Directors’ median annual retainer increased for the fifth consecutive year, topping out at $250,000 in 2017, according to the new Equilar Director Pay Trends report.
The study, conducted from 2013 to 2017, found median annual retainers increased by $35,000 (16.3%).
Those in board leadership positions received a larger average increase in their retainers. For example, the median retainers for non-executive chairs and lead directors in 2017 rose to $421,000 and $290,000, respectively, a 10.8% and 18.4% increase from 2017.
“A majority of the median annual retainer — 60% — consists of equity, as the trends in recent years have shown,” said Alex Knowlton, senior analyst of Equilar. “Because of this, shareholders and other investors have been intently watching board pay as a way to check the compensation that board members set for themselves.”
Almost all (over 98%) of the Equilar 500 companies included at least some portion of cash in the median annual retainer in 2017, while 7% of companies used options. This lack of option prevalence falls in line with the compensation trends observed for executives, as companies have continued to distance themselves from stock options.
“Similar to high performing executives, the most talented directors have multiple board options and limited time,” said Jerrold Rosema, senior consultant at Meridian Compensation Partners. “Pay is not often the key criteria for potential board members but companies must nonetheless stay competitive if they want to attract the best and brightest directors.”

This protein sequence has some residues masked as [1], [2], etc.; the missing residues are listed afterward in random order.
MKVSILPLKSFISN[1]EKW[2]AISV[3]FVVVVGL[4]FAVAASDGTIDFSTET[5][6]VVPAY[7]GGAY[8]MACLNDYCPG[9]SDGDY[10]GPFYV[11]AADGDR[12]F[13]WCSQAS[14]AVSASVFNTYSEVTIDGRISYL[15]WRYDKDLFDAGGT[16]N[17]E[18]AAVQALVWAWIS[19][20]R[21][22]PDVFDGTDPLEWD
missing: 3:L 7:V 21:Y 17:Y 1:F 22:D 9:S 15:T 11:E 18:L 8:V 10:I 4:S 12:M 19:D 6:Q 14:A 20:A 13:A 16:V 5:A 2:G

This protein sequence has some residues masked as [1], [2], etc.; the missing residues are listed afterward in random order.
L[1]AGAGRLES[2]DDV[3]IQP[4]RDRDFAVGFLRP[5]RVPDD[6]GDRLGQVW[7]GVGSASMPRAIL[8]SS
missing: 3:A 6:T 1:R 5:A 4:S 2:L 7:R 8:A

Annual retainers are up, but the same can’t be said for meeting fees. Only 10.6% of companies awarded meeting fees in 2017, a 59.1% decrease from five years prior. When these fees were prevalent, a majority fell within the $1,000 to $2,000 per meeting range. Only 5.7% of meeting fees had a value exceeding that of $3,000 per meeting.
In contrast to disappearing meeting fees, more issuers are rewarding board members for sitting on certain committees. Audit committee members most often received retainer premiums. The percentage of Equilar 500 companies that granted retainers to audit committee members in 2017 rose to 47%, an increase of 9.8% over 2013. That was a substantially higher portion than those granting retainers to compensation or governance committee members in 2017, at 33.5% and 32.4%, respectively.
Being on the audit committee also pays higher, on average. The median audit committee retainer rose to $14,000 in 2017, which is $4,000 higher than the median pay for other committees and a 40% increase from 2014.
The Equilar 500 are the largest, by reported revenue, U.S.-headquartered companies trading on one of the major U.S. stock exchanges (NYSE, Nasdaq or NYSE MKT [formerly AMEX]), adjusted to approximate the industry sector mix of similar large-cap indices.
Fiscal years are defined by proxy filings between July 1st and June 30th.